Let's Discuss Edward...

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Falls Apart
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Re: Let's Discuss Edward...

Post by Falls Apart » May 11th, 2011, 8:59 pm

Wow, I'm visiting this thread a lot. It's really interesting to see different people's opinions on this, seeing as it is, among writers, a pretty controversial topic :)

I hate it when it's girl-on-guy abuse, too, but that seems a lot less common, at least in my experience. And I don't have a problem with Edward's wanting to protect Bella. I do have a problem with his being possessive, following her, breaking into her house, sabataging her car so she couldn't see her friends, etc. I also have a problem with Jacob physically forcing/emotionally manipulating Bella into giving him (mild) sexual favors, and also falling in love with an infant.

Can people discern whether or not this is unhealthy? I certainly hope so. But I've been in a media class in which a girl's comment on Love the Way You Lie (a song about physically violent, man-on-woman domestic abuse) was that the girl had clearly done something to deserve being hit. I've read (half of, before I got too disgusted to continue) a manga about a girl whose boyfriend is physically, emotionally, and sexually abusive, and seen online gushing about how "hot" he was. I seriously worry that girls are being brainwashed into putting up with guys who are possessive of them.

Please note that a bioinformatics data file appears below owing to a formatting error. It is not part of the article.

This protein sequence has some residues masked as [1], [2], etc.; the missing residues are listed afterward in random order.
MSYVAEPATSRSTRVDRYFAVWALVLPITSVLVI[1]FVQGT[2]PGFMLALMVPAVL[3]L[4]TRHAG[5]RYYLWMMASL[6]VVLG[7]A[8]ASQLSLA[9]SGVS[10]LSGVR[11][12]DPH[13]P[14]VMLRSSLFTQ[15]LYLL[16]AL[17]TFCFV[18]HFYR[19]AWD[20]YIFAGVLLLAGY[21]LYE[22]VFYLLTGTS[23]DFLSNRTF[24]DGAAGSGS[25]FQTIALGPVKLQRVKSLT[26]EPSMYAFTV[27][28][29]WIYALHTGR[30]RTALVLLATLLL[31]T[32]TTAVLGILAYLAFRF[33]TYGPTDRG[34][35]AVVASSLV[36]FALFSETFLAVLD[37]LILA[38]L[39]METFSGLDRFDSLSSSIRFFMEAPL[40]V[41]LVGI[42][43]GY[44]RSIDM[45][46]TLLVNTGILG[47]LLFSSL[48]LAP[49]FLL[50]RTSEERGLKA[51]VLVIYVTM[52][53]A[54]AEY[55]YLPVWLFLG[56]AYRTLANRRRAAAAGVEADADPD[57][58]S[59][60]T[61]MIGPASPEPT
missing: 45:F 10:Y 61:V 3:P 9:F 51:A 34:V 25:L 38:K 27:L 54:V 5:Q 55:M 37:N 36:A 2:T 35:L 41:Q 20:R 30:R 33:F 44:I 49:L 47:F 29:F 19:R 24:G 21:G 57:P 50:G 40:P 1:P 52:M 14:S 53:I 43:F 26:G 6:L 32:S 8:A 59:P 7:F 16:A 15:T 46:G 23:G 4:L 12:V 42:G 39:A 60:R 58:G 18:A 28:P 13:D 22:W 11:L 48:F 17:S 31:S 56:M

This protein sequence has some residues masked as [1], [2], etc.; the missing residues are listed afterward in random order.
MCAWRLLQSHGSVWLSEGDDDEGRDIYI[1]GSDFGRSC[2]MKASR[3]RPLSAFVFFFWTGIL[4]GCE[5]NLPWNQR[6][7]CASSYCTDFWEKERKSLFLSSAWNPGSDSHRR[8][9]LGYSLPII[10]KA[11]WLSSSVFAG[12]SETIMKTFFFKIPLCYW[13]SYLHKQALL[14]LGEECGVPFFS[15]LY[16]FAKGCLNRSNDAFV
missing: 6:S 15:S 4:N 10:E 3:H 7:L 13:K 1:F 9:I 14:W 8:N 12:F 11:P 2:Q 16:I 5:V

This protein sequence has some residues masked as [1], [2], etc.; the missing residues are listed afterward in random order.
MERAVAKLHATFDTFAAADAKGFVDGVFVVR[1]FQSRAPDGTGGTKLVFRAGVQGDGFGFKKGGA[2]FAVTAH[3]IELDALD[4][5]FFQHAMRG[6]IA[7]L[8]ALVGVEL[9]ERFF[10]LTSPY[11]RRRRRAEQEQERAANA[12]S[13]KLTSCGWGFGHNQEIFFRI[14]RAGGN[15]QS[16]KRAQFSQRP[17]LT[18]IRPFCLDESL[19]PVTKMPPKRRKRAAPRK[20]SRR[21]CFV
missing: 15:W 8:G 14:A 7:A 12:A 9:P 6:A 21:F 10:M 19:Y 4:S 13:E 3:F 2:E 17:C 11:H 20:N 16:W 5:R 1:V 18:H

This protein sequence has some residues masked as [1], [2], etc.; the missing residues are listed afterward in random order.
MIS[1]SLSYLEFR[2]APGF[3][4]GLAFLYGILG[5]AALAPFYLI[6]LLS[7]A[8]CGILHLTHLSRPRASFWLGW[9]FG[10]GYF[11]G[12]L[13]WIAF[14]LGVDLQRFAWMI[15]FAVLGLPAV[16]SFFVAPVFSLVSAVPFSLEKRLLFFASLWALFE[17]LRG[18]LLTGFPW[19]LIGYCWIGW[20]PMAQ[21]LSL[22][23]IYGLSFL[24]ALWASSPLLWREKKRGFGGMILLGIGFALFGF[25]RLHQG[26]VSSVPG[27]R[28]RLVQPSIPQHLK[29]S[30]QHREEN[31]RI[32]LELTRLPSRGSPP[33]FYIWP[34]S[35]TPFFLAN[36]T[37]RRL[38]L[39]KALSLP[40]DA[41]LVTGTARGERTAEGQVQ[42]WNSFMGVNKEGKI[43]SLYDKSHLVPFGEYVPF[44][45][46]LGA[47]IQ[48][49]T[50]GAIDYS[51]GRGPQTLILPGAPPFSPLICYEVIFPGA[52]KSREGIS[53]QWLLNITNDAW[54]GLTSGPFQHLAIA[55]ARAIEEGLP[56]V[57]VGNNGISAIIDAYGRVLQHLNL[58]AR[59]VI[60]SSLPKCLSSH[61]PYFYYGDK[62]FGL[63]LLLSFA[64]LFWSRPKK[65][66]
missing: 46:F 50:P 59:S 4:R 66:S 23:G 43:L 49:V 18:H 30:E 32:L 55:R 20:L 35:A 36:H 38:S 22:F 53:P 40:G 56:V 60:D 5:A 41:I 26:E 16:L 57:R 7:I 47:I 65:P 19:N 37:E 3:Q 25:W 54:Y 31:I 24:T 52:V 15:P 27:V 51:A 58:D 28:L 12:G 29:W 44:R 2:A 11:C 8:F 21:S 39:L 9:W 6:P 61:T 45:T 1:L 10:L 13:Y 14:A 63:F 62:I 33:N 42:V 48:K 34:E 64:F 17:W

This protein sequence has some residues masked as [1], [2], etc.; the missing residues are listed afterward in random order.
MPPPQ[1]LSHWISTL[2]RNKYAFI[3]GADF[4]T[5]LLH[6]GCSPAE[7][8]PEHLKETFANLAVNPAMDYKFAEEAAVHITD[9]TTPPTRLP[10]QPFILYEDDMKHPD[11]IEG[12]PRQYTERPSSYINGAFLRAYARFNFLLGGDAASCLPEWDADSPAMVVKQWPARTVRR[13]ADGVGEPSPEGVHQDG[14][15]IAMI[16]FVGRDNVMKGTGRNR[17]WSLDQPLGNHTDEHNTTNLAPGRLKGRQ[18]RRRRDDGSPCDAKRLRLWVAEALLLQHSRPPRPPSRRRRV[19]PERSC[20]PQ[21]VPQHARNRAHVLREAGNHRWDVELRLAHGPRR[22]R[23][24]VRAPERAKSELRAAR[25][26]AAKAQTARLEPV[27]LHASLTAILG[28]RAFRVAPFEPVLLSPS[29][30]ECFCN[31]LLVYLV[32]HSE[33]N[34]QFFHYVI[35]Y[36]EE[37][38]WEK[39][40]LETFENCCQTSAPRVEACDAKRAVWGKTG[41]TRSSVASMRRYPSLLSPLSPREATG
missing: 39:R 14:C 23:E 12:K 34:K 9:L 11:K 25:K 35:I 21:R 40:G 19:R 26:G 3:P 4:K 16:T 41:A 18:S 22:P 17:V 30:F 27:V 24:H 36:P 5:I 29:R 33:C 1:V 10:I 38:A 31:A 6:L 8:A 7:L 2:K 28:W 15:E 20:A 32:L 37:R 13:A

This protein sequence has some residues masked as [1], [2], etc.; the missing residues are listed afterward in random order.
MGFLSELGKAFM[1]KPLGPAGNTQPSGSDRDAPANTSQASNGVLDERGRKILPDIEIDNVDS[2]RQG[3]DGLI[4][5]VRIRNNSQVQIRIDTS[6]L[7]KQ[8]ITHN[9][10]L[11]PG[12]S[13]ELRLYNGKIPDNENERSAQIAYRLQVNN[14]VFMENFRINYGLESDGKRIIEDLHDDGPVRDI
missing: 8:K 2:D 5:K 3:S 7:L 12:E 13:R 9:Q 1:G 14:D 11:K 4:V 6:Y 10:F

Do I wish that Meyers had created a stronger female character, or at least written books that pass the Bechdel test? Well, yes. But my worry is about the impact it will have on its readers. Bella doesn't have to be reprehensively domineering, but it would be nice if she stood on her own two feet and didn't need the overprotectiveness. Even after she changed, we didn't get to see her beating up anybody.

And also, as a teenage girl, I can wholeheartedly say that I have never fantasized about a guy/girl watching me sleep, no matter how hot ;)

Sleeping Beauty
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Re: Let's Discuss Edward...

Post by Sleeping Beauty » May 12th, 2011, 6:21 am

Falls Apart wrote: Do I wish that Meyers had created a stronger female character, or at least written books that pass the Bechdel test? Well, yes. But my worry is about the impact it will have on its readers. Bella doesn't have to be reprehensively domineering, but it would be nice if she stood on her own two feet and didn't need the overprotectiveness. Even after she changed, we didn't get to see her beating up anybody.
You win this thread for mentioning the Bechdel test! ^_^ I always try and applied it to films and books these days.